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Invest Ophthalmol Vis Sci 2009;50: E-Abstract 4685.
© 2009 ARVO


4685—D951

Typical Coloboma in the UK: A Population Based Study

A. Taylor1, S. Shah1, J. Rahi2, J. Sowden2, I. Russell- Eggitt2, N. Ragge3 and C. Gilbert1

1International Centre for Eye Health, London School of Hygiene and Tropical Medicine, London, United Kingdom
2Ulverscroft Vision Research Group, Institute of Child Health and Great Ormond Street Hospital, London, United Kingdom
3Moorfields Eye Hospital, London, United Kingdom

Commercial Relationships: A. Taylor, None; S. Shah, None; J. Rahi, None; J. Sowden, None; I. Russell- Eggitt, None; N. Ragge, None; C. Gilbert, None.

Support: Newlife

Abstract

Purpose:Typical or uveal coloboma specifically refers to a structural birth defect due to failure of optic fissure closure in embryogenesis. Very few population based studies have been conducted on these defects. This study provides a detailed clinical description of typical coloboma in the UK.

Methods:All UK born children (age <16 years), newly diagnosed with typical coloboma by an ophthalmologist between October 2006 and March 2008 were prospectively ascertained by active surveillance through the British Ophthalmological Surveillance Unit.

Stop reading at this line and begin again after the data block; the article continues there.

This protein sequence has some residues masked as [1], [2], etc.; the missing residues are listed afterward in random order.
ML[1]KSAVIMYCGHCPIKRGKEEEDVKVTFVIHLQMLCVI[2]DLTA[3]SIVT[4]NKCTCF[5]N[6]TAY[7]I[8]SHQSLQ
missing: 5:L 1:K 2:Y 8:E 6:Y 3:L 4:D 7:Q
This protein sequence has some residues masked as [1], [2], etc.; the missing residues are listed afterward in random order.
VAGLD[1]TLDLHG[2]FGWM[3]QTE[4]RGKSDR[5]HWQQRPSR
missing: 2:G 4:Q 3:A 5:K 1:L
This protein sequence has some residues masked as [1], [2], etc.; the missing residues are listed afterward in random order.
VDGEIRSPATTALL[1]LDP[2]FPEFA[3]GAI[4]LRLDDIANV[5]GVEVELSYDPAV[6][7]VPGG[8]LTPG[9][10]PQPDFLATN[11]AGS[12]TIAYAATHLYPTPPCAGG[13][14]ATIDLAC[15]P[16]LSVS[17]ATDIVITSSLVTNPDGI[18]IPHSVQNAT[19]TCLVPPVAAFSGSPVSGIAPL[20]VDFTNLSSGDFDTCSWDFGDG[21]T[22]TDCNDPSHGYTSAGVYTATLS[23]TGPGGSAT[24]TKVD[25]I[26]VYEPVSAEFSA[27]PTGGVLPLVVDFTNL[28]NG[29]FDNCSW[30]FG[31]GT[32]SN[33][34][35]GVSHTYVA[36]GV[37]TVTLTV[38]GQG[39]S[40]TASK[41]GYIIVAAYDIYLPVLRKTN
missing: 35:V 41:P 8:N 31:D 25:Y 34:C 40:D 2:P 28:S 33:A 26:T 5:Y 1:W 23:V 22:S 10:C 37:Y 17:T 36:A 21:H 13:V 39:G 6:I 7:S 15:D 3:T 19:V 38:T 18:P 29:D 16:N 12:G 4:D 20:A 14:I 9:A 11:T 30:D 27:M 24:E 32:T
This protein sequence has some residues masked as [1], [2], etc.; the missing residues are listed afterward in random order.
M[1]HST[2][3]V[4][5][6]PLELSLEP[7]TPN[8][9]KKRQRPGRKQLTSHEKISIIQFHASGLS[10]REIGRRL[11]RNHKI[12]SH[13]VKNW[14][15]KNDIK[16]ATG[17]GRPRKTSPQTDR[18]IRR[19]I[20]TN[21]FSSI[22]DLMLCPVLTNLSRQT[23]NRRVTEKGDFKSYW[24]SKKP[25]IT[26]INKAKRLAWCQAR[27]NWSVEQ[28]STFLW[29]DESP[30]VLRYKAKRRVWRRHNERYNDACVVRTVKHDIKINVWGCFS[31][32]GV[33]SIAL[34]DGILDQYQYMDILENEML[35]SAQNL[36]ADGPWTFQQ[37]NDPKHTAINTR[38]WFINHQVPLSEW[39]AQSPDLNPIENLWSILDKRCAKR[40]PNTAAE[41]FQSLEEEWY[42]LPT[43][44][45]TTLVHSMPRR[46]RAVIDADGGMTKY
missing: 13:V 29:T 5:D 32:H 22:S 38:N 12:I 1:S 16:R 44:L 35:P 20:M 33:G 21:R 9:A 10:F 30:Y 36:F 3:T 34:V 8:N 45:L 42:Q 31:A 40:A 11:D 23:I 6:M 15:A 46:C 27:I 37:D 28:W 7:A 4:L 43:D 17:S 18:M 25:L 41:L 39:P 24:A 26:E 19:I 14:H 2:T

Results:99 children (51% male) were affected by typical colobomatous defects, 54 bilaterally. In 28 children (28.3%) colobomata were symmetrical, affecting the same anatomical locations in both eyes. Of 153 affected eyes, 66 had both anterior and posterior segment involvement, 66 had isolated posterior segment involvement and 21 had isolated anterior segment involvement. Chorioretinal colobomata were most commonly reported, present in 105 eyes, of which 39 involved the macula. Optic disc colobomata were present in 66 eyes. 37 children had associated anophthalmos (in the other eye) or microphthalmos (in the same or other eye). Bilateral visual impairment was reported in 41% of children. Systemic abnormalities were found in 60% of children and in 13 CHARGE syndrome was diagnosed or suspected . The median age at diagnosis was 2.9 months (IQR 0.7, 6.4). Aetiology was reported as unknown or suspected genetic in 62% and 35% of children respectively.

Conclusions:To our knowledge, this study represents the largest series of typical coloboma, confirmed by ophthalmologists, to date. Almost half of affected eyes had only posterior segment involvement, highlighting the importance of dilated fundal examination for accurate diagnosis of these defects which may not be visually obvious. As associated systemic defects and bilateral visual morbidity were found to be common in these children an early integrated approach to management is advised.

Keywords: clinical (human) or epidemiologic studies: prevalence/incidence • choroid • iris

© 2009, The Association for Research in Vision and Ophthalmology, Inc., all rights reserved. Permission to republish any abstract or part of an abstract in any form must be obtained in writing from the ARVO Office prior to publication.





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